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On June 24, 2016, President Barack Obama officially designated the Stonewall National Monument, making it the first national monument to tell the story of the struggle for LGBTQ+ rights. Pride Live™℠ has secured the lease at 51 Christopher Street and will transform it into the Stonewall National Monument Visitor Center™℠(SNMVC), the first LGBTQ+ visitor center within the National Parks System. In doing so, Pride Live will reunite the Stonewall Inn. The mission of the SNMVC is to preserve, advance, and celebrate the legacy of the Stonewall Rebellion. Meet the advocates and pioneers who came before us and learn about the events that shaped the LGBTQ civil rights movement.

Pioneering Transgender Activists

“History isn't something you look back at and say it was inevitable. It happens because people make decisions that are sometimes very impulsive and of the moment, but those moments are cumulative realities.” ~ Marsha P. Johnson

“I was a radical, a revolutionist. I am still a revolutionist . . . I am glad I was in the Stonewall riot. I remember when someone threw a Molotov cocktail, I thought, my god, the revolution is here. The revolution is finally here. ~ Sylvia Rivera

Reuniting the Stonewall Inn

“This place was the “ART” that gave form to the feelings of our heartbeats. “Here the consciousness of knowing you “belonged” nested into the warm feeling of finally being HOME. And Home engenders love and loyalty quite naturally. So, we loved the Stonewall.” ~ New York Public Library, The Stonewall Reader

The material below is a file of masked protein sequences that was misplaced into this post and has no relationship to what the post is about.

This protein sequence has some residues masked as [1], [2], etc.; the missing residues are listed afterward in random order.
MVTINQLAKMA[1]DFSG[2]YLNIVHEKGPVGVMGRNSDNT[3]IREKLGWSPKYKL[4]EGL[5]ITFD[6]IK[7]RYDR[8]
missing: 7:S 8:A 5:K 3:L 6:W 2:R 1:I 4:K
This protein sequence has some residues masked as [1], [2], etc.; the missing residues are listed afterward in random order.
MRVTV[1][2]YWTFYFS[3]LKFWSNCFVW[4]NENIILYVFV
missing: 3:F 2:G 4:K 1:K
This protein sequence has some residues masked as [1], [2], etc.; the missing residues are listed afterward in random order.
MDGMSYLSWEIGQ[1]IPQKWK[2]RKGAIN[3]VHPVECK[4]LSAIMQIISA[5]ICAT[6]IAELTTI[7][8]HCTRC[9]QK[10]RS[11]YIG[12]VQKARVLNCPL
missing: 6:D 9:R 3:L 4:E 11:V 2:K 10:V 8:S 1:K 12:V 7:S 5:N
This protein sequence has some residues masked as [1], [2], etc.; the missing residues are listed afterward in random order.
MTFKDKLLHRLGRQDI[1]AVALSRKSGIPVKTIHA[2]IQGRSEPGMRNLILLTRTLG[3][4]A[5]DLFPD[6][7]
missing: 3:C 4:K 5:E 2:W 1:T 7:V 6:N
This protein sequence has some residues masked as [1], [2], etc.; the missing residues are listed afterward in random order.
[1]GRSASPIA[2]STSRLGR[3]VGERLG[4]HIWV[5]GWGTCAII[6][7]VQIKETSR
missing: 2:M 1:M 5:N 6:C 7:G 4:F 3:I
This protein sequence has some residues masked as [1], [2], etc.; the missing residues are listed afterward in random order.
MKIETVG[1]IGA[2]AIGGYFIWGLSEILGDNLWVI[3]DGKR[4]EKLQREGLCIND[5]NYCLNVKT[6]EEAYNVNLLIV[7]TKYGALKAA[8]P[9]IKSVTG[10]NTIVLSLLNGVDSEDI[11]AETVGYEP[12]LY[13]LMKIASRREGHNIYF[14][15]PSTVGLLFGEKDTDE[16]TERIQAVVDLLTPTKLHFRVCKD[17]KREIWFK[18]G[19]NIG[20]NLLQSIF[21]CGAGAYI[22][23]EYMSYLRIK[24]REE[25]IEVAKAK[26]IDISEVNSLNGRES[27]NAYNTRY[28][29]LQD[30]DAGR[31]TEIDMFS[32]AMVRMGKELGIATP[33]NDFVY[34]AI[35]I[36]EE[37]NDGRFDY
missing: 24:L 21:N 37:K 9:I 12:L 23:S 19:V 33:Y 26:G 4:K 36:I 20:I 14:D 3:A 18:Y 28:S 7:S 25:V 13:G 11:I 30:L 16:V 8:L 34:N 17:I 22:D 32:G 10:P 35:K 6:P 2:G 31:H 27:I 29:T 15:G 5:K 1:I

When the Stonewall Rebellion took place on June 28, 1969, the Stonewall Inn was made up of two locations – 53 Christopher Street, where the Stonewall Bar is located today, and 51 Christopher Street. The removal of the iconic sign in 1989 marked the closing of the venue that led to the formation of the modern gay rights movement in the US. Join the moment to reunite the Stonewall Inn and memorialize the events of the Stonewall Rebellion.

Protecting a Historic Landmark

“Viewed from Christopher Park's central location, this historic landscape – the park itself, the Stonewall Inn, the streets and sidewalks of the surrounding neighborhood – reveals the story of the Stonewall Uprising, a watershed moment for LGBT civil rights and a transformative event in the Nation's civil rights movement.” ~ Presidential Proclamation, Establishment of the Stonewall National Monument, June 24, 2016.

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